Photo of Senator Looney.

Senate President Pro Tempore

Martin M. Looney

Representing New Haven, Hamden & North Haven

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Senator Looney Leads Passage of Patient-friendly Health Care Reforms

Senate President Pro Tempore Martin M. Looney (D-New Haven) yesterday led unanimous bipartisan passage of two patient-friendly health care reforms that will reduce the time from 72 hours to 48 hours for health benefit reviews and requires health insurers to authorize a covered person’s pharmacy to dispense a temporary supply of a prescribed drug when the covered person, or his or her authorized representative, files a grievance or requests an adverse determination review related to the drug.

“Under the current system, an insurer has 72 hours to respond to an urgent care request; in some cases 72 hours can put a patient in serious danger,” said Senator Looney. “Reducing that timeframe can potentially save lives.”

Senate Bill 209, An Act Reducing the Time Frame for Urgent Care Adverse Determination Review Requests, shortens, from 72 to 48 hours, the maximum time for certain health benefit reviews. It applies to:

  1. certain urgent care initial utilization reviews,
  2. internal adverse determination reviews, and
  3. external or final adverse determination reviews.

These reviews are conducted by health carriers (e.g., insurers and HMOs) or, in the case of external or final reviews, independent review organizations (IROs) and are one factor used to determine if a specific medical service is reimbursable by the individual’s health plan.

The bill does not apply to urgent care reviews involving substance use disorders and certain mental disorders, which by law must be completed within 24 hours.

SB 380 An Act Requiring Health Insurance Coverage of a Prescribed Drug During Adverse Determination Reviews and External Review Processes, addresses the situation in which a patient is prescribed a drug and the insurer defies the physician’s order and determines that the drug is not medically necessary for the patient. This proposal would require the insurer to cover the drugs during the course of the appeal. It would provide protection to patients during the course of the entire appeal process.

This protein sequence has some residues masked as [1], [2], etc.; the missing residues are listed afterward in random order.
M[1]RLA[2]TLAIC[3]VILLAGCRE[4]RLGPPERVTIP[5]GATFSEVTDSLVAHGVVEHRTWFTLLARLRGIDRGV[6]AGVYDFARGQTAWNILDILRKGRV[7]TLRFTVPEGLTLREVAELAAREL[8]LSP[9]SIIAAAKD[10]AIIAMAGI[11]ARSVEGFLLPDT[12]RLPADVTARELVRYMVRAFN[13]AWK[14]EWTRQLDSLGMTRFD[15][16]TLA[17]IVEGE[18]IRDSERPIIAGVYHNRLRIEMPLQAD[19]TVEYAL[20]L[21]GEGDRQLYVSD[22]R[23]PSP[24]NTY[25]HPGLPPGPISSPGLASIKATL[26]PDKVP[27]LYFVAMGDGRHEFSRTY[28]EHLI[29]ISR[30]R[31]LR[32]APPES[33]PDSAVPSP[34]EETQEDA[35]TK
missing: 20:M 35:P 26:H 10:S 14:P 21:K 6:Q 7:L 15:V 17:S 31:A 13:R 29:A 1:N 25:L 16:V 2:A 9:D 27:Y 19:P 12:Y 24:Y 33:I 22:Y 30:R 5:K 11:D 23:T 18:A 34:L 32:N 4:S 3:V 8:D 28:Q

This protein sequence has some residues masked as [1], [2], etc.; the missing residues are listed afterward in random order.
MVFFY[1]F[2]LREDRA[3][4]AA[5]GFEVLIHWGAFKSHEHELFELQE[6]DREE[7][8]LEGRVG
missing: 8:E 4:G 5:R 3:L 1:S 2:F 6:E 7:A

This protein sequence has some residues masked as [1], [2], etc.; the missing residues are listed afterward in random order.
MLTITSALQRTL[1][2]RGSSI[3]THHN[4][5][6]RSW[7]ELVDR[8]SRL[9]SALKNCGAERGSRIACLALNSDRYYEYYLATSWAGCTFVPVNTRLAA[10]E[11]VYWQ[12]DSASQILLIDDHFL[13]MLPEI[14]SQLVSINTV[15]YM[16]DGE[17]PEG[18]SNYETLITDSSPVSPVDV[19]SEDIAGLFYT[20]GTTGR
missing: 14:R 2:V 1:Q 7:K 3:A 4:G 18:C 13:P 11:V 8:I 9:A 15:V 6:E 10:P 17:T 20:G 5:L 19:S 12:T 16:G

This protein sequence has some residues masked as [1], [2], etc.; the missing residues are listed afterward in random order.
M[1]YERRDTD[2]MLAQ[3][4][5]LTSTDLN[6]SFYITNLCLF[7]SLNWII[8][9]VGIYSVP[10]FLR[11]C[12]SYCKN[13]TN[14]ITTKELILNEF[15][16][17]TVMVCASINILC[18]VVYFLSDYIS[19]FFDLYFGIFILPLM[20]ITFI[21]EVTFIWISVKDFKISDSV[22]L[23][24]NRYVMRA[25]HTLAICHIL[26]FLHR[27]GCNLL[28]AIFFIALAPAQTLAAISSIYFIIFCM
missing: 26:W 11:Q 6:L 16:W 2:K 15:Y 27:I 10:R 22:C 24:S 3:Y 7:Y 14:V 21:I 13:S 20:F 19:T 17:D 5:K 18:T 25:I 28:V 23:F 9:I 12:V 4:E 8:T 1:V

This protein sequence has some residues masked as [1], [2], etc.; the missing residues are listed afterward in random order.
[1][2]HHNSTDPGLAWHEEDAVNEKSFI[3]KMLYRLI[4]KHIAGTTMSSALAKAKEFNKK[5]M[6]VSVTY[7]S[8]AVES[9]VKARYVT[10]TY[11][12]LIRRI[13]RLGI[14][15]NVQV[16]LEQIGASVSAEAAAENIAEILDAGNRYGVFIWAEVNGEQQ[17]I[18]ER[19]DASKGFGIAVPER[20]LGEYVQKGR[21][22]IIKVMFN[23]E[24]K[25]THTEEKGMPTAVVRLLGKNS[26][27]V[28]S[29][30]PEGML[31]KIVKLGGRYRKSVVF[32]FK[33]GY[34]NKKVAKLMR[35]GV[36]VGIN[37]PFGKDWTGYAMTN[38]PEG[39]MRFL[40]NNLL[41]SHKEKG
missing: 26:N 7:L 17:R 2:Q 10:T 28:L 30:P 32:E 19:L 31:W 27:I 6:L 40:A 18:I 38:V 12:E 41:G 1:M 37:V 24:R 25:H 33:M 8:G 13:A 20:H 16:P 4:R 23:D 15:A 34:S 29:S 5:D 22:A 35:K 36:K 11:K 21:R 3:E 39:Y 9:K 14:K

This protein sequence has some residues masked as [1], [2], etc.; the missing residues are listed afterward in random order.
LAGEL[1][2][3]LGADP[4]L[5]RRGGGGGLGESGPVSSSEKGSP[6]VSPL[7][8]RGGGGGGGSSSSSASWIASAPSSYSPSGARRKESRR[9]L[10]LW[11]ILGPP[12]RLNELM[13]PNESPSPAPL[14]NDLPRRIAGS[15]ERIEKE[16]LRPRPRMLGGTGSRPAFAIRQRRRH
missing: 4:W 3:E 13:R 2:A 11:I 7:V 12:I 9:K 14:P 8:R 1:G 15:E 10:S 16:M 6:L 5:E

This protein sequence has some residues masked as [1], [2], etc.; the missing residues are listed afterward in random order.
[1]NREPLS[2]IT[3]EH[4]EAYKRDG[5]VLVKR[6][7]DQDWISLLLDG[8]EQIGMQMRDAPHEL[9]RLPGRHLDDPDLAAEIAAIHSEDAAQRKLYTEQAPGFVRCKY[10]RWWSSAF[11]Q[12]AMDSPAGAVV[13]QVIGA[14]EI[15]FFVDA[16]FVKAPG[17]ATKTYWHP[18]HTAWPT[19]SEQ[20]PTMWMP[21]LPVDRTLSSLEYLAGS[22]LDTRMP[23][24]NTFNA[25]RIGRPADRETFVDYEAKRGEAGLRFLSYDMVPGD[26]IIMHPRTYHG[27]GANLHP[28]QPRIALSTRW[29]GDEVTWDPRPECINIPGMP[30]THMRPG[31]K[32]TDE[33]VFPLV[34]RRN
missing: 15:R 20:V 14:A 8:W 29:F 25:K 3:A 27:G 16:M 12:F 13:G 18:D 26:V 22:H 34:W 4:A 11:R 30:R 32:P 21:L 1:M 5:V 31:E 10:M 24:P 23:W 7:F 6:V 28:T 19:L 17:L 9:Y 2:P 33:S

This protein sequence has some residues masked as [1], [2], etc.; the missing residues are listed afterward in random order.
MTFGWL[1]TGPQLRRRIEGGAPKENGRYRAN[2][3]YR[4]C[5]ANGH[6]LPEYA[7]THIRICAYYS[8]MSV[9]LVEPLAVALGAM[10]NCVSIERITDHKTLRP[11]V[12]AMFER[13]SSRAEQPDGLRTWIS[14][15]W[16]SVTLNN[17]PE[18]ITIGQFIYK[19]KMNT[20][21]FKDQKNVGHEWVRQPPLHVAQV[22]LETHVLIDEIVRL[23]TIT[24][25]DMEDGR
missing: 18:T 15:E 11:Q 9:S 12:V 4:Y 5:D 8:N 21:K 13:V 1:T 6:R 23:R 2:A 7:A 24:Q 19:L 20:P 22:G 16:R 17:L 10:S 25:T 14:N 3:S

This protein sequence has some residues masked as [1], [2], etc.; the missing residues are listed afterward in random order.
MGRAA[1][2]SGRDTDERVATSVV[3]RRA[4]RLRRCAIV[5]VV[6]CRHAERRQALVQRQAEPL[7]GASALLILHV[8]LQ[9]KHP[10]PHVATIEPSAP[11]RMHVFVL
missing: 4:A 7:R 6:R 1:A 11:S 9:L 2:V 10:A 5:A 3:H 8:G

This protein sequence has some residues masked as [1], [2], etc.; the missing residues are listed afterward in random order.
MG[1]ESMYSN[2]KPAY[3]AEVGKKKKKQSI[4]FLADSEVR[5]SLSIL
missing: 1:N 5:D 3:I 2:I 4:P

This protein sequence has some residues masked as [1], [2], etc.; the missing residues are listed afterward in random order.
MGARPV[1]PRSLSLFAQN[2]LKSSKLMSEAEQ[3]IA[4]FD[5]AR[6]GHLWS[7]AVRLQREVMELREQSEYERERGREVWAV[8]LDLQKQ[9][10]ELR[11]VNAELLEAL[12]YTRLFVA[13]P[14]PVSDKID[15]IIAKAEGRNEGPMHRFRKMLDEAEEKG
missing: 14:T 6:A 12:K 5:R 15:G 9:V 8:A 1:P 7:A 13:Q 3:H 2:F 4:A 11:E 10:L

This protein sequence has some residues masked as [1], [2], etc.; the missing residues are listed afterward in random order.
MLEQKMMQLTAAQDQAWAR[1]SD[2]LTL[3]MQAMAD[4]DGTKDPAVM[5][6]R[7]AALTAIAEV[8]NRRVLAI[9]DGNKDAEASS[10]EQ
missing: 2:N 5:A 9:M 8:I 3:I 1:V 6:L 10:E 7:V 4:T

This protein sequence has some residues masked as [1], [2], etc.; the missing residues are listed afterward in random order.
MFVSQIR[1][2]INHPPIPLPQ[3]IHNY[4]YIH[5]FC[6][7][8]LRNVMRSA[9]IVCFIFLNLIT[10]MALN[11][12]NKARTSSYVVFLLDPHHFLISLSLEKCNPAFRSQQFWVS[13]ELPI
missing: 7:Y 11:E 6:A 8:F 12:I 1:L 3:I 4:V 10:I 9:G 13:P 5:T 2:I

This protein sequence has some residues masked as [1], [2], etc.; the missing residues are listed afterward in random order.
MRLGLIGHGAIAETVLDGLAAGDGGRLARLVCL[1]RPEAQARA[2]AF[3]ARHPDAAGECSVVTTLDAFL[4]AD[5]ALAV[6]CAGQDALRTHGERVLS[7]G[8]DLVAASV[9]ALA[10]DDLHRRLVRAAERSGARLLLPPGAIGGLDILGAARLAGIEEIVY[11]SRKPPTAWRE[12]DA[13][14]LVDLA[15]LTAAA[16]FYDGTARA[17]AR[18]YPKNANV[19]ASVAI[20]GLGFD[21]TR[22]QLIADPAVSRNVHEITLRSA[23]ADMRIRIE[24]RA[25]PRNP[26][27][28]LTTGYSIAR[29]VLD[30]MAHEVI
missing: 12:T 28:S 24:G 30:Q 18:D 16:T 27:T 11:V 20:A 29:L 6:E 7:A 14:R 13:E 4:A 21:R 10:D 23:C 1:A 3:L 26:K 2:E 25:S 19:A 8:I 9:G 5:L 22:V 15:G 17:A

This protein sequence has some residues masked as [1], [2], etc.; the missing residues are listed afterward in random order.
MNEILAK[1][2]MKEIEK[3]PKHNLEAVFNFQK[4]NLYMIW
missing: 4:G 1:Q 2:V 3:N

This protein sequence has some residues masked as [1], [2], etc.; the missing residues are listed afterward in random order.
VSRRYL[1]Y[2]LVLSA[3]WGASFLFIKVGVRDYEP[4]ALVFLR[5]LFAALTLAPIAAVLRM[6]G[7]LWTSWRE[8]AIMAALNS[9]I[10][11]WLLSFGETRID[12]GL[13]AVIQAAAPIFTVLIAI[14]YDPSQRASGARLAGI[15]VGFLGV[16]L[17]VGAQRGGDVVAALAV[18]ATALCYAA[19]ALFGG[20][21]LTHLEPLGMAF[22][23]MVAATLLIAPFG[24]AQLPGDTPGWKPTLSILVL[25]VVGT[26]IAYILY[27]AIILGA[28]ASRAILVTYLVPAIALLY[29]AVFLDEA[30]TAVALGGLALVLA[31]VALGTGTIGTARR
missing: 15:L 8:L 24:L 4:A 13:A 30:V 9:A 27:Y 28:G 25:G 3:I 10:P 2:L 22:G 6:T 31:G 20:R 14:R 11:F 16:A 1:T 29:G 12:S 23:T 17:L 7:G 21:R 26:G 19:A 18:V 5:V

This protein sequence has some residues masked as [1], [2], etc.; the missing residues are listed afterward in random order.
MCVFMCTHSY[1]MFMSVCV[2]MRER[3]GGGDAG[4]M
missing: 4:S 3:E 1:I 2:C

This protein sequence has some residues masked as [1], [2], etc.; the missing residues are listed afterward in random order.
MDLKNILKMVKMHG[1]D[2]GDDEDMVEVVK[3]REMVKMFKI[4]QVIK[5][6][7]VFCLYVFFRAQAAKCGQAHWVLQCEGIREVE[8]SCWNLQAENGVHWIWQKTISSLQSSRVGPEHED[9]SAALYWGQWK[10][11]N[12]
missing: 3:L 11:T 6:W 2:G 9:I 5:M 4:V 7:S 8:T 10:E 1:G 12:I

“This legislation would assist patients in receiving appropriate care that has been authorized by a patient’s treating physician,” said Senator Looney. “In addition, it would encourage the insurer to resolve the appeal with reasonable speed. It is also important to make sure that the ACA’s protections for concurrent reviews are included in Connecticut statute.”

This bill requires health carriers (e.g., insurers and HMOs) to authorize a covered person’s pharmacy to dispense a temporary supply of a prescribed drug when the covered person, or his or her authorized representative, files a grievance or requests an adverse determination review related to the drug. The bill applies to initial utilization reviews, internal grievance reviews, and external reviews. These reviews are one factor used to determine if a specific medical service is reimbursable by the individual’s health plan.

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